What makes a grocery store stand out from its competitors? Try a fresh, cold beer on tap.
Last week, a Piggly Wiggly store in Myrtle Beach, S.C. introduced taps dispensing craft beers into growlers -- half-gallon, glass containers also sold at the store -- for $9.99 to $12.99. As with Piggly Wiggly's more traditional alcohol offerings -- wine and canned and bottled beer -- customers aren't allowed to drink their purchases at the store. But what they lose in instant gratification, beer lovers might gain in savings.
"It's a lot cheaper to buy it from us than to pay $4 or $5 for a beer at a bar," said store manager Timmy Parrott.
Parrott's thinking seems to be increasingly popular among retailers large and small as more stores look to off-premises alcohol sales -- sales of alcohol outside of eateries and bars -- to grow their business and meet customer demand.
Earlier this year, the pharmacy chain Walgreens announced it was returning beer and wine to its store shelves after abandoning the products more than a decade earlier. Discount chain Family Dollar is testing beer sales at 10 of its Florida stores this year.
There was "a groundswell of interest saying, 'Hey, now that you've got these great coolers here, it'd be great if you stocked some beer too,' " said Family Dollar spokesman Josh Braverman.
Between Sept. 2008 and last month, the number of U.S. stores engaged in off-premises beer sales jumped by nearly 2,600 while wine sellers increased by more than 3,000, according to market research giant Nielsen. The increase occurred despite the fact that the total number of U.S. grocery stores, convenience stores, drug stores and others declined by more than 3,000.
"While there's lots of disarray going out there in general because of the economy, there are more stores that are deciding they want to get into the beverage alcohol business," said Danny Brager, vice president and group client director for the beverage alcohol team at Nielsen.
Come for the Wine, Stay for the Cheese
The trend is largely driven by the recession, Brager said, as more cost-conscious consumers choose to skip the bar scene to spend a night at home, drink in hand, Brager said.
"A big night in is replacing a big night out these days more and more, so retailers are recognizing that consumers are looking to stores to buy products more so than going out and enjoying an alcoholic beverage while they're out," he said.
Craig Wolf, the president and CEO of Wine & Spirits Wholesalers of America, said his members are seeing lower demand from the struggling restaurant industry, which has been hit hard as consumers cut down on their discretionary spending. But wine wholesalers, too, he said, have noticed an increase in demand from off-premises stores.
"They have started to get inquiries by historically non-alcohol retailers who are starting to question whether they ought to get into the business," Wolf said.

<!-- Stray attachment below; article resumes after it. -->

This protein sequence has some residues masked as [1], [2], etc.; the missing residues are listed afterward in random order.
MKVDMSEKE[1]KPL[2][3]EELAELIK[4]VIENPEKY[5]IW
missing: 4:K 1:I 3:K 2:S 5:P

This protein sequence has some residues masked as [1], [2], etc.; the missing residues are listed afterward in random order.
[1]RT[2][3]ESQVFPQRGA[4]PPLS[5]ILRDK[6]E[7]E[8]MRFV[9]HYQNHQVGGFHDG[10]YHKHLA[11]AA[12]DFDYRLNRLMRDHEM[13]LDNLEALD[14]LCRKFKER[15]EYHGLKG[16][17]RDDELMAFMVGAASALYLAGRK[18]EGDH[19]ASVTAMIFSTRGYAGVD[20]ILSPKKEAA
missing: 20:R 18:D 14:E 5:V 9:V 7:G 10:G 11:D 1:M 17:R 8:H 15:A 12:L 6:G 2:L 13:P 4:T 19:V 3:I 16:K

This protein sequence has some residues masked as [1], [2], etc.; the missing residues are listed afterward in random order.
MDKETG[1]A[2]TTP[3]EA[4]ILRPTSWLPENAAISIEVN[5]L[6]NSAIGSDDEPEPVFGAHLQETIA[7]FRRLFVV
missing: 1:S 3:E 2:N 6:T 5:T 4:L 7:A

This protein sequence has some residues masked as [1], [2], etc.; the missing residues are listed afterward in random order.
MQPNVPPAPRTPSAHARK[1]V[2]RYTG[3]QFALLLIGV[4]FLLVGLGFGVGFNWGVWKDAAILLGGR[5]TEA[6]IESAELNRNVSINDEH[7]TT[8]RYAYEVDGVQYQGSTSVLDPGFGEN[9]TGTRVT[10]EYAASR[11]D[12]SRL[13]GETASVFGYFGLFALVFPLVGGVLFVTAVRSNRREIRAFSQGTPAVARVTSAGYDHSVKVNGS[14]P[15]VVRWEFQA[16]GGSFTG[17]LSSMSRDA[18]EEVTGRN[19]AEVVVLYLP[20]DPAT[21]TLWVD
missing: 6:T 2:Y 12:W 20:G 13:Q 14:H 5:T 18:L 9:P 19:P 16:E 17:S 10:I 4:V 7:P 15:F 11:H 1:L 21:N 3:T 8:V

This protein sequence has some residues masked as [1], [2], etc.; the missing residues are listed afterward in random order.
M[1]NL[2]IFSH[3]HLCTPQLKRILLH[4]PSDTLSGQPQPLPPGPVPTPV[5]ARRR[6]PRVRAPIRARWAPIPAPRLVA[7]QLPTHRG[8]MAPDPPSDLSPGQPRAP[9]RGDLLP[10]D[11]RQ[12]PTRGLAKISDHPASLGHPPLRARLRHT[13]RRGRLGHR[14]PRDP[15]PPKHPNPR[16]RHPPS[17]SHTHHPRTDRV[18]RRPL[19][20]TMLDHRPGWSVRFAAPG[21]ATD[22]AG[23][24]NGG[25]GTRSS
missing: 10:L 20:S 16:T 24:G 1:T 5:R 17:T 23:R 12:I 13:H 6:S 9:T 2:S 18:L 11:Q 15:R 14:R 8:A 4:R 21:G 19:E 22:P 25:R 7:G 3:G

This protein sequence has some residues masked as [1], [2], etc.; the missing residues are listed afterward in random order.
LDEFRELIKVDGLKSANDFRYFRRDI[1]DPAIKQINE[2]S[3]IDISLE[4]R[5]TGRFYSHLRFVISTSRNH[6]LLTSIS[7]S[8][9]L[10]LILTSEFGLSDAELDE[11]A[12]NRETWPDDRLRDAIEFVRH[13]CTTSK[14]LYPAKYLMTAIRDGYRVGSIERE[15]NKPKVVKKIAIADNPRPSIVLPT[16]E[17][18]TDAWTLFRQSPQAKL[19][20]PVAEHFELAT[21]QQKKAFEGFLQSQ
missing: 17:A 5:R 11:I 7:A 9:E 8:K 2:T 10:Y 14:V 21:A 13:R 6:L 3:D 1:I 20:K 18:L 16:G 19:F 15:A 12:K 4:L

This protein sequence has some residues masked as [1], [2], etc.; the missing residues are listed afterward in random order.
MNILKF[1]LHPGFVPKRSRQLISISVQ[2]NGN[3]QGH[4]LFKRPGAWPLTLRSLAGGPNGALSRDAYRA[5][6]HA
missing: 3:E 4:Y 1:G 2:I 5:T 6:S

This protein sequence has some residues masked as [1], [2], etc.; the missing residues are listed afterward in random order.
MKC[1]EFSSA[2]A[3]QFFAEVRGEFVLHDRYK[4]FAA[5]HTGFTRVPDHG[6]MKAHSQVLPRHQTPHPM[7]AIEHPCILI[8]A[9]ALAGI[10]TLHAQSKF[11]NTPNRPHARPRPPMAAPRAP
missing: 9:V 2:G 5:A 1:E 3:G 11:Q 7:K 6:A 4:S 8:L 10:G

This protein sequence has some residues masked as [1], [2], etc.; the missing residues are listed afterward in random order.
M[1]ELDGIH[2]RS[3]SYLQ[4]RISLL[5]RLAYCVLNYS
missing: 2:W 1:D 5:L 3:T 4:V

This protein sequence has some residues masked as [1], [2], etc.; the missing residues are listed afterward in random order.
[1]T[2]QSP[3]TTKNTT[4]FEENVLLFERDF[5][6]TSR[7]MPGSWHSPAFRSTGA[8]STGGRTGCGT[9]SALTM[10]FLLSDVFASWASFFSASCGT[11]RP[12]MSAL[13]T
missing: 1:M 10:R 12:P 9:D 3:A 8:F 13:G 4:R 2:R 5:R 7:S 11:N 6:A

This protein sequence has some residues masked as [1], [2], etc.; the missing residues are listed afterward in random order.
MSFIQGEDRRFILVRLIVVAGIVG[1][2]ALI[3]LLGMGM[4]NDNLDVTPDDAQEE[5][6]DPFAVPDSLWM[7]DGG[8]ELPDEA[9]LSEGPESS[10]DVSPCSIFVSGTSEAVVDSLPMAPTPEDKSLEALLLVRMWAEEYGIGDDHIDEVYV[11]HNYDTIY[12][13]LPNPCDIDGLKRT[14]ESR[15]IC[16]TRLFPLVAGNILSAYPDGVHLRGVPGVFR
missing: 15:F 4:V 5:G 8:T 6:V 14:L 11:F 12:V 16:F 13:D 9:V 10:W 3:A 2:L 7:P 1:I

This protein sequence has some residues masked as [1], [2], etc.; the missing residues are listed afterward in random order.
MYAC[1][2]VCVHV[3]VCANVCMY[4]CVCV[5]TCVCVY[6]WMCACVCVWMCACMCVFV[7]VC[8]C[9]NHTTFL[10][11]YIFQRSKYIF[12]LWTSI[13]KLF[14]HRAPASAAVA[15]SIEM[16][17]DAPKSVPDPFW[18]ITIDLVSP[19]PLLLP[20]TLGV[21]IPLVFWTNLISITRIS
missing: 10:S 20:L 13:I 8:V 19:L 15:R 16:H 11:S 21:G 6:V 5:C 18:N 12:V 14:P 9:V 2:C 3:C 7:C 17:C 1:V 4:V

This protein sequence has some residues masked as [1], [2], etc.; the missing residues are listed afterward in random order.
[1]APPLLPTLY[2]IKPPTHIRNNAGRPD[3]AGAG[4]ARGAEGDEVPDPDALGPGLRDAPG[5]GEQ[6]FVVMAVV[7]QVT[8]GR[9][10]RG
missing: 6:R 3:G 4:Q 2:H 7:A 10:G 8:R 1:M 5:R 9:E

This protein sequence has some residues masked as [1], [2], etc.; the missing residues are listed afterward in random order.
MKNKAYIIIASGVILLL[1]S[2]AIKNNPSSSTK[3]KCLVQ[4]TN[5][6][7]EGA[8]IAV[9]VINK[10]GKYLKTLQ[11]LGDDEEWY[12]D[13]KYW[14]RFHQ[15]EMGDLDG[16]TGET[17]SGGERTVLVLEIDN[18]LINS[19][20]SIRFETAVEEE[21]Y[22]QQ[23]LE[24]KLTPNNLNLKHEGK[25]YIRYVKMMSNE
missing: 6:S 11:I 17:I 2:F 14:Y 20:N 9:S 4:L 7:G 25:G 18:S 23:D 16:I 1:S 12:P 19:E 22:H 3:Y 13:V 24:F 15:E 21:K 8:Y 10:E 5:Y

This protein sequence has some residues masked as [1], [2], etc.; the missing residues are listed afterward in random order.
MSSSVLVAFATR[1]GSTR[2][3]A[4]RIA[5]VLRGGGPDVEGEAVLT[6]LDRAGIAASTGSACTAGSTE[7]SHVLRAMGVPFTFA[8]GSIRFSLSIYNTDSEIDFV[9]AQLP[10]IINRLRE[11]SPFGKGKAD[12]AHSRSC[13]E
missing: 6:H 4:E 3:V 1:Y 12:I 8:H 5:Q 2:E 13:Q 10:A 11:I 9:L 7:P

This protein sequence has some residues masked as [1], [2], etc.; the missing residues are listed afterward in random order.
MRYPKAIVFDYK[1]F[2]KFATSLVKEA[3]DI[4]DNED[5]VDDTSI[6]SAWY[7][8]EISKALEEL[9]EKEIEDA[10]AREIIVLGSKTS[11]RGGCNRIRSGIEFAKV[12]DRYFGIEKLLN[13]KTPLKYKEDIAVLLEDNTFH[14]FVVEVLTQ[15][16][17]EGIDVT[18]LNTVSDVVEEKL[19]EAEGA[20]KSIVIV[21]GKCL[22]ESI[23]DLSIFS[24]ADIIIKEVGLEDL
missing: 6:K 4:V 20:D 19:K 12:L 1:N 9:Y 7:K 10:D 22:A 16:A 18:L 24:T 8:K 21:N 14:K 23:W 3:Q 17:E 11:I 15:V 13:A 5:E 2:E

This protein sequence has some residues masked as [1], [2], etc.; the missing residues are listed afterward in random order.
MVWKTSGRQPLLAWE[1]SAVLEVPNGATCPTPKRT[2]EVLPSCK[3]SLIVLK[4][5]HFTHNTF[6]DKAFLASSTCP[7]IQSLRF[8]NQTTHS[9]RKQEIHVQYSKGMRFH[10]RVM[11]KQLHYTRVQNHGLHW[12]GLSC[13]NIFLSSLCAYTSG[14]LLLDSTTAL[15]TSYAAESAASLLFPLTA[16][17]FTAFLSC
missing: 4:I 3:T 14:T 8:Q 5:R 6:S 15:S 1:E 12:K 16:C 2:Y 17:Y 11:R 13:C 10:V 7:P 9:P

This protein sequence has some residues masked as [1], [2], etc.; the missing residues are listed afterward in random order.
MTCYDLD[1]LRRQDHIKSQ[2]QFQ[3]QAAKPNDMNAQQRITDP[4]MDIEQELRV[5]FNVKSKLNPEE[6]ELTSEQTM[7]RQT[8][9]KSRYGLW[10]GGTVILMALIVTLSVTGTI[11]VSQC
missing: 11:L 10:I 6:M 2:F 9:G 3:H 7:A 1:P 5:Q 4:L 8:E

Brager said that including alcohol in their inventories helps stores in three ways. For one thing, alcohol products can encourage foot traffic into the store. They also have higher profit margins than other goods.
But perhaps the most surprising benefit of alcohol products is that they tend to boost sales of other groceries: consumers often pair their alcohol purchases with specific foods -- like meat and cheese to accompany a bottle of wine, for instance.
Such benefits, experts say, can make up for the hassles associated with selling alcohol, including obtaining liquor licenses and carding customers.
Walgreens and Family Dollar both said their alcohol decisions were driven more by customer demand than by any specific desire to compensate for recession-battered sales. Family Dollar's Braverman noted that the discount chain's earnings were up in the last fiscal year, while Walgreens said that the pharmacy chain began mulling the alcohol idea in early 2008, before the worst of the recession had hit.
Walgreens had sold alcohol since the end of Prohibition in the 1930s and eventually grew to become the largest alcohol seller in the U.S., Walgreens spokesman Robert Elfinger said. But by the 1990s, the chain decided to stop selling beer and wine at most of its stores and focus on other products, such as cosmetics.
Technology that will make selling alcohol less labor-intensive -- for instance, cash registers that remind cashiers to card consumers -- along with changes in customer preferences are what's bringing Walgreens back into the fold.
"We want to offer more of a one-stop shopping customer experience," Elfinger said. "We think moderate beer and wine consumption has really become more of the American mainstream and we believe there's a lot of customer demand for it."
Whatever their reasoning, their timing is good, Brager said.
Alcohol "isn't recession-proof, but it is somewhat recession-resilient," he said. "When times are good, people drink. When times are bad, people also drink."